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Archive for April 8th, 2014

In “Taken in phishing attack, Microsoft’s unmentionables aired by hacktivists“, Ars Technica explains how easy it is to hack even the biggest IT players. “On trial” are Ebay and Microsoft – but that’s probably just because they’re the latest high-profile cases, not because they’re the only victims.

…the breaches are a sad commentary on the current state of security. If employees of two of the most visible technology companies in the world can’t steer clear of social engineering attacks, what hope is there for less experienced Internet users?

The Daily Dot report also raises another good question about the means by which Microsoft employees communicated with FBI officials. The documents, Thursday’s post reported, appear to have been sent using plain-vanilla e-mail, possibly with no encryption. If true, the practice represents a startling admission that sending encrypted e-mail is too onerous even for people at the world’s biggest software companies.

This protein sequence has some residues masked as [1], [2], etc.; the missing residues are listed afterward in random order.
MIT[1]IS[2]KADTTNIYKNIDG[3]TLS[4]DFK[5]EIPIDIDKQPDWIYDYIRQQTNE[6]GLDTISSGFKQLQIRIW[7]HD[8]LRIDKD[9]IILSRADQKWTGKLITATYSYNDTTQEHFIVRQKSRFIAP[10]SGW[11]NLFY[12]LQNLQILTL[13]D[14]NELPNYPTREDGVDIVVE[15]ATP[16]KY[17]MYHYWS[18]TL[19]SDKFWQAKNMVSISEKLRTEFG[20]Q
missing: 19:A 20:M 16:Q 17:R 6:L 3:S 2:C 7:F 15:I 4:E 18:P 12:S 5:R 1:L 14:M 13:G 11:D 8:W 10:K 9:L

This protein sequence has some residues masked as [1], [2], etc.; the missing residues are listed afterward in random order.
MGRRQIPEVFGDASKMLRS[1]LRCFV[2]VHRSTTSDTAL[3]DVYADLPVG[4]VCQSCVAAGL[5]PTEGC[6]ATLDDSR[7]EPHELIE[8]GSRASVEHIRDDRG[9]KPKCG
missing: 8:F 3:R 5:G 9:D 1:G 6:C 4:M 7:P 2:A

It’s hard for developers to think about it in those terms, I’m sure, but “security” has to be made more user-friendly, certainly for the end-users that do not have a degree in IT. And even if they do, it wouldn’t hurt either, as noted by Ars.

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Just for the record: “more security” does not mean “more passwords” – it means things like: an easy way to send encrypted emails from mainstream applications like Outlook… And seeing that so-called ‘social engineering’ attacks are getting more effective every day, we need more training for all of us, in order to recognize threats before they cripple our machines and steal our data.

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